“If you don’t know who your customer is, don’t launch. That’s a moment in time you can’t get back,” said Melissa Shapiro, acting chief marketing officer at Wattpad. “Be sure you’re ready for it.”

A number of years ago, she worked at a startup that was going to be the next YouTube, she said. The idea was great – the company would harness user-generated content and present it via its website, and it was going to be huge, and everyone working for the company was going to be rich.

However, the startup’s premise just came too soon, she said. At the time, people didn’t have smartphones, so the startup just mailed off cameras to filmmakers and hoped they’d return them with some great footage. As you can imagine, that idea didn’t fly too well, and the company folded.

“It’s very dangerous to write messaging before knowing customers’ pain points, and not knowing who you’re targeting,” Khan said. He mentioned one of startup culture’s most popular lines – to “get out of the building” and to just talk to customers and ask what they want.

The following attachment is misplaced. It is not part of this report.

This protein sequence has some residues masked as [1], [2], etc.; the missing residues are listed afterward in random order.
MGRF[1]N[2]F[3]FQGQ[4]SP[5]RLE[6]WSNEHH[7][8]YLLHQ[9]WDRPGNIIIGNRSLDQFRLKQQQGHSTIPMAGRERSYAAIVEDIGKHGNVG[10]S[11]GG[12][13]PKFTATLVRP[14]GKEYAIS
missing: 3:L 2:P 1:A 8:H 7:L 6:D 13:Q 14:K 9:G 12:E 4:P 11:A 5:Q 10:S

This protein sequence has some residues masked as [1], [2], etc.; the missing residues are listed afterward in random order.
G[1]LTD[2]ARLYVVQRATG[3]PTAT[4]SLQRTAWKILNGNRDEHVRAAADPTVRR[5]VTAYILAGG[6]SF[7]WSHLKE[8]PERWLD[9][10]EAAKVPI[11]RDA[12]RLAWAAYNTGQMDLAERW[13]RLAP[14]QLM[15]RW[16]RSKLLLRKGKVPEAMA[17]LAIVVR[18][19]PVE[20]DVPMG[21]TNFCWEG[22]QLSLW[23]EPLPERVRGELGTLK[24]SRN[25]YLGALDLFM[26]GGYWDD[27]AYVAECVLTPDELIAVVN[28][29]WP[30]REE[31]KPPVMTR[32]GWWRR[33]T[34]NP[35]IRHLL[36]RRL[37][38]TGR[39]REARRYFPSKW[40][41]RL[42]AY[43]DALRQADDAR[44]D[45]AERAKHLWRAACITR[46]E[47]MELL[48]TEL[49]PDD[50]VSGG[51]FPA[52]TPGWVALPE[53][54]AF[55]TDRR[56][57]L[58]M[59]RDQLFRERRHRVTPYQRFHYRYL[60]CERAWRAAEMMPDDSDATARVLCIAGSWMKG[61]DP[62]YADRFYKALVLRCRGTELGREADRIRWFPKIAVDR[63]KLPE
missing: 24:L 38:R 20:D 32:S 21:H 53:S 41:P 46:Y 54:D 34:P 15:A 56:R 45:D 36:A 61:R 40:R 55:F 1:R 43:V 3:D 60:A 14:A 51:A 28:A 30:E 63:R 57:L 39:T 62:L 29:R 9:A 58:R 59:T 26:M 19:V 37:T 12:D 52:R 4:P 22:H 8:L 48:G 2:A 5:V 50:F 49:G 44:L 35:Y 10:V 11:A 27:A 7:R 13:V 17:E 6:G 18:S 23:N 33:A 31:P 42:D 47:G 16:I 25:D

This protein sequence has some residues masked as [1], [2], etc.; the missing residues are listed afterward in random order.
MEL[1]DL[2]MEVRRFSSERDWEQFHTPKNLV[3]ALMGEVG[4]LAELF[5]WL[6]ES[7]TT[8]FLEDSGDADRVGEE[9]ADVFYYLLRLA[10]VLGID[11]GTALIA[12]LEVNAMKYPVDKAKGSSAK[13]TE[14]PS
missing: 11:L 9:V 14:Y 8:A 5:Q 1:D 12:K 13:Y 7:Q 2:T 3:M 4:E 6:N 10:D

For example, one small, Toronto-based shopping startup wanted to know what stores thought of its app, he added. So it sent a couple of its employees to the Danforth with an iPad app, asking them to pop into different stores and ask owners what they thought of it. They received a ton of valuable feedback they had never considered.

“I did one startup with no customers,” said Solway. “We just called them on the phone. So talk to them, and be curious.”

And if you’re a startup building mobile apps, it helps to check the app store and see what consumers are saying, Shapiro added. That’s not just limited to whether they like an app – it may be they’re using an app for a more minor feature, showing that’s what they care about. The answers may surprise you, she said.

 

3. Beyond knowing what your customers want, know what your startup founders expect from you as well.

Before you even join a startup, it’s key to know what they expect from you as a marketer, the three panelists agreed. Many tech startups are made up of – you guessed it – technical people, including engineers and developers. Not all of them are fully aware of marketing’s role.